By Linda Modaro
“Like trusted friends are a safe place to pour out your heart; meditation is, too.”
In life and in meditation intense emotions may elicit self-diagnoses. As feelings amp up and escalate you may begin to label yourself: depressed, anxious, addicted, co-dependent, suicidal, psychotic, homicidal…. crazy.
A tendency to self-label may be useful at first; you might take a situation more seriously if things have gotten “that bad”. The label makes things clear so you can enact a plan to get the right kind of help to support your meditation practice.
But over the years inner labels can accumulate. You may not even be aware of how many you are carrying around in your psyche. When external events happen that trigger strong emotions, you may be faced with self-loathing, judgment, and shame so that suddenly your self-diagnoses become moral issues. Meditators may feel a sense of failure with the return of strong, repetitive feelings – “with all of my meditation practice, shouldn’t I be over this by now?,” you might ask?
If your practice aims at noting, replacing and/or diverting these strong feelings rather than sitting with them you may not suspect you can do anything different in meditation. To question the strategies and techniques learned to quell emotionality does not even cross your mind.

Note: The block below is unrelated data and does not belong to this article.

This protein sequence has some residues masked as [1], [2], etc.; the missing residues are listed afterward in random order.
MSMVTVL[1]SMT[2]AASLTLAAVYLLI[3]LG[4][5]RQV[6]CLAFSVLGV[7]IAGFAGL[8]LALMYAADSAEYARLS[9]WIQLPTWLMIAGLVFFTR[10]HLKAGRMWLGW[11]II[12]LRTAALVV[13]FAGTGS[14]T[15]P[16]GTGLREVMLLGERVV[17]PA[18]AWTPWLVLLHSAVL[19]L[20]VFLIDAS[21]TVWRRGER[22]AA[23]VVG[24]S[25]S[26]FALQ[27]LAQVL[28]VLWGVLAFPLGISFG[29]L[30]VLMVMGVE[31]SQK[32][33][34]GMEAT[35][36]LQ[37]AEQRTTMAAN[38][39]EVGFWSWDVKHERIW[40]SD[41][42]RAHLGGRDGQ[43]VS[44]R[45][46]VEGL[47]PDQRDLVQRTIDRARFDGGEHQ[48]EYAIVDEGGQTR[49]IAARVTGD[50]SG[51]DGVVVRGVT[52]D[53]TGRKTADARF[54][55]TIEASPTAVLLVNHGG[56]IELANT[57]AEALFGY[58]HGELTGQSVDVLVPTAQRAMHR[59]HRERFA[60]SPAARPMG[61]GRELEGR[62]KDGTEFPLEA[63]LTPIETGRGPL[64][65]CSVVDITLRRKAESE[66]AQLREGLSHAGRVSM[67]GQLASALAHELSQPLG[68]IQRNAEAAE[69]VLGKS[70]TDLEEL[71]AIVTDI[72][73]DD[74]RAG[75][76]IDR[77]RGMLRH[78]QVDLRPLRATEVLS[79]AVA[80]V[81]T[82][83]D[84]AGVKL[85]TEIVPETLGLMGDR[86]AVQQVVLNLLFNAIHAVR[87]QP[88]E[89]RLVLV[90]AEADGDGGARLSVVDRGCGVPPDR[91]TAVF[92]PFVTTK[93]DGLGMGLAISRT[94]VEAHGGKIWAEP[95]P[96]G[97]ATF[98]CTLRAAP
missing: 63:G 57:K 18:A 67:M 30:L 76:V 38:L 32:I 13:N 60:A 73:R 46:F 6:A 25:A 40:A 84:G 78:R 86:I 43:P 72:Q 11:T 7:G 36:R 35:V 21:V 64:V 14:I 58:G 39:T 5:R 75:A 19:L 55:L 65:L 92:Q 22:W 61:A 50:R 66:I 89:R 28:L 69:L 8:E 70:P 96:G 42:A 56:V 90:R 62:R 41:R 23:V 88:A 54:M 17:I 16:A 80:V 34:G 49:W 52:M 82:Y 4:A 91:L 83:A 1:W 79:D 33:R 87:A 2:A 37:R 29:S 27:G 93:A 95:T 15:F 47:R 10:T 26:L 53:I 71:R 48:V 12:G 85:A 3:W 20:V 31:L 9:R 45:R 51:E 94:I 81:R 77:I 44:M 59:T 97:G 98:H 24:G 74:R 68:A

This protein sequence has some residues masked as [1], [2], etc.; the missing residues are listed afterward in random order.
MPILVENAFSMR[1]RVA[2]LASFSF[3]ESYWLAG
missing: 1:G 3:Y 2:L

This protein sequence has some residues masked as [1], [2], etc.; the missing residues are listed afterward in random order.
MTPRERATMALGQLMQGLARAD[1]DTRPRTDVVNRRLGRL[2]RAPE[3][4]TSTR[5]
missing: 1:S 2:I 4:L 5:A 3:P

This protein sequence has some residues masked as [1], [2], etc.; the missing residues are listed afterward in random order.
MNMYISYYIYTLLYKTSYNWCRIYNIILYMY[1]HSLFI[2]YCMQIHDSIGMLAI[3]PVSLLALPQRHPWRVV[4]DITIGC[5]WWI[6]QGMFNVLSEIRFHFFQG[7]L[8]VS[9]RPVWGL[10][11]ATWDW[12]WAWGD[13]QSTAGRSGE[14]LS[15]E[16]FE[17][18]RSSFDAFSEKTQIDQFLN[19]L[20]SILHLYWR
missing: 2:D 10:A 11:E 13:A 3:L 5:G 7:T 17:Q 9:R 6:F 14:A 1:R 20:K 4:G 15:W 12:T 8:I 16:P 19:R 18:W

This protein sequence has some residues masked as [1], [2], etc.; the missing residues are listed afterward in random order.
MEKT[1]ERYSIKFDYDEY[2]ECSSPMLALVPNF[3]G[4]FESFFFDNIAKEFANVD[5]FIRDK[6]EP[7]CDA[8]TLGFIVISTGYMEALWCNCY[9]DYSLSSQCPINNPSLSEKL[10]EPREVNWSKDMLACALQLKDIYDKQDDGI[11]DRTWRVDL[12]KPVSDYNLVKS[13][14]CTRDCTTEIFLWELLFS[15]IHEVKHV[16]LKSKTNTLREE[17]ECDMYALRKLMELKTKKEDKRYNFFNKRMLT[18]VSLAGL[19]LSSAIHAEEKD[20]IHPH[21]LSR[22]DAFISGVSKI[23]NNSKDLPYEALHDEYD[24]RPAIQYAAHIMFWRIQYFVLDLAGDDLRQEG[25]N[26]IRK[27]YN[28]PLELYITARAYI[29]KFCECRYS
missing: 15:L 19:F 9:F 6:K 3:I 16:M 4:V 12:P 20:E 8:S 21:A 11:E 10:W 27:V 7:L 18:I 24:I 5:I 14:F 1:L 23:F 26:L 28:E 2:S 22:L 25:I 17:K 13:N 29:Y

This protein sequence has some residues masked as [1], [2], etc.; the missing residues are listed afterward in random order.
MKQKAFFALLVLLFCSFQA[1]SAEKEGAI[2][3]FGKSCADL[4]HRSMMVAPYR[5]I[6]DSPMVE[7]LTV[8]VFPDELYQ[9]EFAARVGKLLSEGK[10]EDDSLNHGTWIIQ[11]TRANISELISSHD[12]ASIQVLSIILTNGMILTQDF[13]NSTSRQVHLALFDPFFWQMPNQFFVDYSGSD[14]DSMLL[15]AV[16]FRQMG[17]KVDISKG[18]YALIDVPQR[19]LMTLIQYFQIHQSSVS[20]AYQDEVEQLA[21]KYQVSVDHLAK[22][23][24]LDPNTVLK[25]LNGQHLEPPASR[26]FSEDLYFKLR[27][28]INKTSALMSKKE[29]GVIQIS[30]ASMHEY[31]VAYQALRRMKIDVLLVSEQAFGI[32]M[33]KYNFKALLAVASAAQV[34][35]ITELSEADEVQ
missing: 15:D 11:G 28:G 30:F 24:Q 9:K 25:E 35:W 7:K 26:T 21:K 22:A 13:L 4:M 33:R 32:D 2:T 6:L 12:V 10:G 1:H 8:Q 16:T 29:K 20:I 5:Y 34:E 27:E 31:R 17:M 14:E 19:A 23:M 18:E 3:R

It can be difficult for meditators to question their meditation practice on their own, so you may consider making an effort to find someone else to listen to you on an ongoing basis – a meditation teacher or sangha member, a therapist or a support group to solicit input in how to help you explore your emotional world.
Like trusted friends are a safe place to pour out your heart; meditation is, too. When someone listens to you, you may have more courage to listen to yourself in meditation without killing off the intensity. In the privacy of your own mind, sitting still and allowing the space to be honest with your hurts, rants, and rages you can anticipate some unexpected wholesome qualities to arise.